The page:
Reef-island topography and the vulnerability of atolls to sea-level rise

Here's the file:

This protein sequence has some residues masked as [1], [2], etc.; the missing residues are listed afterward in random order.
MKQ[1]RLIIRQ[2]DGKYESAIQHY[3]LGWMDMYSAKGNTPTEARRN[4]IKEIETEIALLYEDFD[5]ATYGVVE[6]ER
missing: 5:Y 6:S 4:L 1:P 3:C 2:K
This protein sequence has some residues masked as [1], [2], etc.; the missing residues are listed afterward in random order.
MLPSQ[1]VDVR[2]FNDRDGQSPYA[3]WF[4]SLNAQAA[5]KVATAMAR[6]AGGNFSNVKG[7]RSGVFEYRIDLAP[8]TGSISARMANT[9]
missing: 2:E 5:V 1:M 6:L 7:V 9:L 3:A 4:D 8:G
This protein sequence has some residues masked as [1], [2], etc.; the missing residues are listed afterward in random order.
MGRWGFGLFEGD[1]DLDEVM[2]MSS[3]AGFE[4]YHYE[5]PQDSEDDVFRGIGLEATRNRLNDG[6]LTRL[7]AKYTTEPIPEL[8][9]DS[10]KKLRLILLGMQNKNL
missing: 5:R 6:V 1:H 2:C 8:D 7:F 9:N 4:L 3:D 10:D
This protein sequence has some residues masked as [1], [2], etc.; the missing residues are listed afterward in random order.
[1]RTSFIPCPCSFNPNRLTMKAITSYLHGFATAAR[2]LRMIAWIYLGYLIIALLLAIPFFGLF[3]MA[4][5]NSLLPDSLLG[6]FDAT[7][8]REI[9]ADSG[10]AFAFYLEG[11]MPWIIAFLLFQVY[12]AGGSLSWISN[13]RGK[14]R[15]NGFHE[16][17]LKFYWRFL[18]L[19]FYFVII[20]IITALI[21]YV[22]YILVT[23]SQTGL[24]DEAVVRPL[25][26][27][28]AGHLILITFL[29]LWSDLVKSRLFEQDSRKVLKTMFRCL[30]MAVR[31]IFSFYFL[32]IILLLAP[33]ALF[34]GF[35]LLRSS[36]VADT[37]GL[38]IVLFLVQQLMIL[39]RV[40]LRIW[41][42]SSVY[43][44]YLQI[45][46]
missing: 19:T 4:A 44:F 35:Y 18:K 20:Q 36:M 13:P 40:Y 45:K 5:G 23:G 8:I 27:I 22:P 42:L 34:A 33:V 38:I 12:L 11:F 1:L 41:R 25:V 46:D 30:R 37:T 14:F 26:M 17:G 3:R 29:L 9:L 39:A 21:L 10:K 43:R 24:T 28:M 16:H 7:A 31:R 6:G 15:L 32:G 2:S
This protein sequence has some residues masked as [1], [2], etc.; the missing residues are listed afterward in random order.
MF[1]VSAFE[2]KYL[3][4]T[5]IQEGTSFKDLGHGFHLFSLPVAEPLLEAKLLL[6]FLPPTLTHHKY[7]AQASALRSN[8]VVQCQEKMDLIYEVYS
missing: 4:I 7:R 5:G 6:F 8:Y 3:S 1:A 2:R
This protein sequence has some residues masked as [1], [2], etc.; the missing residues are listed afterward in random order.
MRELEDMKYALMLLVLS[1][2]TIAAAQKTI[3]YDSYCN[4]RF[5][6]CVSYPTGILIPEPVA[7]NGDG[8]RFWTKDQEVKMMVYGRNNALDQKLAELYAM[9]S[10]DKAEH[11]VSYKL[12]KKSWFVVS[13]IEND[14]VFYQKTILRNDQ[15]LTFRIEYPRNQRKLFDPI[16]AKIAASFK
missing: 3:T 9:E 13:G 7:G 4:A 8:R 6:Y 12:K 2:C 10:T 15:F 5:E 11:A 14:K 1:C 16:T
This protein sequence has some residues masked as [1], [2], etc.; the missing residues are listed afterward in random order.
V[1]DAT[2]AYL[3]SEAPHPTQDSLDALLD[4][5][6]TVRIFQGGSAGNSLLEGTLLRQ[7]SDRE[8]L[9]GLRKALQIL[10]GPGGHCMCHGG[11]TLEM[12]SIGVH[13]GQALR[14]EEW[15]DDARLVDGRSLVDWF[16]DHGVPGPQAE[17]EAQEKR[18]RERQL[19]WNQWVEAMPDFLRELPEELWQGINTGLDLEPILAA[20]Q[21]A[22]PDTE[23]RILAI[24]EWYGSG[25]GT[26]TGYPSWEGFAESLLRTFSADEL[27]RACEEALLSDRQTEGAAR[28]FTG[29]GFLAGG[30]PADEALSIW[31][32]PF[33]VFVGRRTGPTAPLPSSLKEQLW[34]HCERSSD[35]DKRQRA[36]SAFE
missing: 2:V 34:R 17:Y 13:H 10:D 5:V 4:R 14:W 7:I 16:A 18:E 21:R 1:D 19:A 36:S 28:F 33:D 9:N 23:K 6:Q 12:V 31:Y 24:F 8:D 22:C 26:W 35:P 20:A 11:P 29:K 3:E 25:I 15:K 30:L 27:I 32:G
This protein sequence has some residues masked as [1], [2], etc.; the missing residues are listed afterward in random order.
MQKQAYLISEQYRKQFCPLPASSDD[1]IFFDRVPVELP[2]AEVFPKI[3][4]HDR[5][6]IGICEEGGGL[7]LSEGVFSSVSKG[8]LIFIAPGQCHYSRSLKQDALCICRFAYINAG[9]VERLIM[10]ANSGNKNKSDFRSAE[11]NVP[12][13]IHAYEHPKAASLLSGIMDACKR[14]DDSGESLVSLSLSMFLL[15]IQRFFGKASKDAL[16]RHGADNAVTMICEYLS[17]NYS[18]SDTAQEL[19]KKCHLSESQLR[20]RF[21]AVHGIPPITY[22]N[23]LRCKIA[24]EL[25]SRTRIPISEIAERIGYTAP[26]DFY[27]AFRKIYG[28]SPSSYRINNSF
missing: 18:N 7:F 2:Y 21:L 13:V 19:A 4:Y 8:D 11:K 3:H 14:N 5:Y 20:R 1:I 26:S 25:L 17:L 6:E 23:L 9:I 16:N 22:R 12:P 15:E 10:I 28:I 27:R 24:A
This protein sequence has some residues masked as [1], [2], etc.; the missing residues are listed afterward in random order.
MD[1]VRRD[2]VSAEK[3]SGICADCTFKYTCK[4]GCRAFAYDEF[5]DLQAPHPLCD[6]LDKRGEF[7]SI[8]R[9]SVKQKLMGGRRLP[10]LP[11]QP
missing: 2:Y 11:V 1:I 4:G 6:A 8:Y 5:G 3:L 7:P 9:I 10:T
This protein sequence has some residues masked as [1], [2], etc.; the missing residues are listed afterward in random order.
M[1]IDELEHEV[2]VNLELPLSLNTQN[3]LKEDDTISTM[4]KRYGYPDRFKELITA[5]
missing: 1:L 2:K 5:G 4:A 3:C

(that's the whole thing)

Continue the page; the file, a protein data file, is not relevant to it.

Low-lying reef islands on the rim of atolls are perceived as particularly vulnerable to the impacts of sea-level rise. Three effects are inferred: erosion of the shoreline, inundation of low-lying areas, and saline intrusion into the freshwater lens. Regional reconstruction of sea-level trends, supplementing the short observational instrumental record, indicates that monthly mean sea level is rising in the eastern Indian and western Pacific Oceans. This paper reviews the morphology and substrate characteristics of reef islands on Indo-Pacific atolls, and summarises their topography. On most atolls across this region, there is an oceanward ridge built by waves to a height of around 3 m above MSL; in a few cases these are topped by wind-blown dunes. The prominence of these ridges, together with radiocarbon dating and multi-temporal studies of shoreline position, indicate net accretion rather than long-term erosion on most of these oceanward shores. Less prominent lagoonward ridges occur, but their morphology and continuity are atoll-specific, being a function of the processes operating in each lagoon. Low-lying central areas are a feature of many islands, often locally excavated for production of taro. These lower-lying areas are already subject to inundation, which seems certain to increase as the sea rises. Tropical storms play an important role in the geomorphology of reef islands in those regions where they are experienced. Topographical differences, as well as features such as emergence of the reef flat and the stability of the substrate, mean that islands differ in terms of their susceptibility to sea-level rise. Further assessment of variations in shoreline vulnerability based on topography and substrate could form the basis for enhancing the natural resilience of these islands.